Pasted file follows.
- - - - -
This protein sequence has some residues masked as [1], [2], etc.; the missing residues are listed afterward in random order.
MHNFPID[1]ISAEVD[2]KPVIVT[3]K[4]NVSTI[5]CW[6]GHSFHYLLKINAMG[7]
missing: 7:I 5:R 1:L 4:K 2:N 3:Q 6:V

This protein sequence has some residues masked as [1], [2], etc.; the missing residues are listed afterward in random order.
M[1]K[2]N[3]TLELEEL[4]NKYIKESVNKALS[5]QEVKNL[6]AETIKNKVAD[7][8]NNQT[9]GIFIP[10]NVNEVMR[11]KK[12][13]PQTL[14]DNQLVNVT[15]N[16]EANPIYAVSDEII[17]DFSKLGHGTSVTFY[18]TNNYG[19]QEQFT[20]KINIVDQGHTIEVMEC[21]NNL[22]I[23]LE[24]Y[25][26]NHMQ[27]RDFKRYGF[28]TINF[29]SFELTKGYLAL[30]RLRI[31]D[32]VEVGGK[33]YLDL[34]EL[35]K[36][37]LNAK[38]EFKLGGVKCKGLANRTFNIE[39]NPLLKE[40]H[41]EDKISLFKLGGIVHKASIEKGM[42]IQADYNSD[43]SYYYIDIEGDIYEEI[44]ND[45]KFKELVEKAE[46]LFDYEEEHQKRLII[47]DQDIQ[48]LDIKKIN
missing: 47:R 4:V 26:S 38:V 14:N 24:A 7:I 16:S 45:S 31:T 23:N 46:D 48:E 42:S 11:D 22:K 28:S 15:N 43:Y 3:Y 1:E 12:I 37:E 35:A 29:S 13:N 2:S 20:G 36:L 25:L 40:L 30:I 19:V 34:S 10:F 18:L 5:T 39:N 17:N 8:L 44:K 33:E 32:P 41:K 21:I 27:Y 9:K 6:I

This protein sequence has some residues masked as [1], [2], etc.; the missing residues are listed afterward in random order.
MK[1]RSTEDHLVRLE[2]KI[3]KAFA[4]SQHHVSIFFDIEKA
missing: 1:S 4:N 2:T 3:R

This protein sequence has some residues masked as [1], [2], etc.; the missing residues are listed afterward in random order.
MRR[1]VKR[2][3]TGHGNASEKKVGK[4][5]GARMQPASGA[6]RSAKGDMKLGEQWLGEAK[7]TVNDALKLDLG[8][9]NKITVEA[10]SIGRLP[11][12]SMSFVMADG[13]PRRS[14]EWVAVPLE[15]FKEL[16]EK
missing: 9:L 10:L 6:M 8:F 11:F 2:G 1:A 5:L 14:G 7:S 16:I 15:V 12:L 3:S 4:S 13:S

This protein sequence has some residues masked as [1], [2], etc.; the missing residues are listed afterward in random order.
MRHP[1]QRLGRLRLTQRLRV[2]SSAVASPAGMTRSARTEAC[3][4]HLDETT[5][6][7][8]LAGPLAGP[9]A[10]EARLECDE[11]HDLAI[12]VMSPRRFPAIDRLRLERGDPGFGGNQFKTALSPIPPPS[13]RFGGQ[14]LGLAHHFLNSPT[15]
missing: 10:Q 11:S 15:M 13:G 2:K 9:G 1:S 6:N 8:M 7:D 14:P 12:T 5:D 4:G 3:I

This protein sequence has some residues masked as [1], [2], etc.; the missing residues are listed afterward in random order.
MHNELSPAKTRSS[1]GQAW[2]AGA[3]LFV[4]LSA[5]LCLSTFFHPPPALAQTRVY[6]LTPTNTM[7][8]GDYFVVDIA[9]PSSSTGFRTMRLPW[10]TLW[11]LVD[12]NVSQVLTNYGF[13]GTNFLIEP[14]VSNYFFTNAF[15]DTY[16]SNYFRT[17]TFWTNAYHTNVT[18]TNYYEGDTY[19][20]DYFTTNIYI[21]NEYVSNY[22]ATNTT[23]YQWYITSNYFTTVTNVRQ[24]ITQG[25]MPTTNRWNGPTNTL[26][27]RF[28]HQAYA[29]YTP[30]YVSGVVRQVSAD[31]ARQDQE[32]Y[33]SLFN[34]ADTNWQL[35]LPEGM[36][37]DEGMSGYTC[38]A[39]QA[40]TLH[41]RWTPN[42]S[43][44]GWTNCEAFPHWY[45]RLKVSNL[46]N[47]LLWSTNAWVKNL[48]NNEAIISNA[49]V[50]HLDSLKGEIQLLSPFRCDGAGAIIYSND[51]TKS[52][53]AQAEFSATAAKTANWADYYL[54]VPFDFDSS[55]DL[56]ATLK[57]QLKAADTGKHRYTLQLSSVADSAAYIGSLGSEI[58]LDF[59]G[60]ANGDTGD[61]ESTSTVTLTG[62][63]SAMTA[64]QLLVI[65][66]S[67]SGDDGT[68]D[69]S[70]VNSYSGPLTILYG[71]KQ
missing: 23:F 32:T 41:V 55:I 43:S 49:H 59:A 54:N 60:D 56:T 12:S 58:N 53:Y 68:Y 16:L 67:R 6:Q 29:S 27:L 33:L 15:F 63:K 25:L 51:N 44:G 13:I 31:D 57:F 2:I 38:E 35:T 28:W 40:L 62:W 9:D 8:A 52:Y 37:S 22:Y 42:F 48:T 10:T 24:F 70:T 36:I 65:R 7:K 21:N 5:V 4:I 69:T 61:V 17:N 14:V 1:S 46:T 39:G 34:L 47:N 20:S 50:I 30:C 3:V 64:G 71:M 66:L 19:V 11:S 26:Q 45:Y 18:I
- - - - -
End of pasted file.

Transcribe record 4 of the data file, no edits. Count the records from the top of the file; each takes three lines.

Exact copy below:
This protein sequence has some residues masked as [1], [2], etc.; the missing residues are listed afterward in random order.
MRR[1]VKR[2][3]TGHGNASEKKVGK[4][5]GARMQPASGA[6]RSAKGDMKLGEQWLGEAK[7]TVNDALKLDLG[8][9]NKITVEA[10]SIGRLP[11][12]SMSFVMADG[13]PRRS[14]EWVAVPLE[15]FKEL[16]EK
missing: 9:L 10:L 6:M 8:F 11:F 2:G 1:A 5:L 14:G 7:S 16:I 15:V 12:L 3:S 4:S 13:S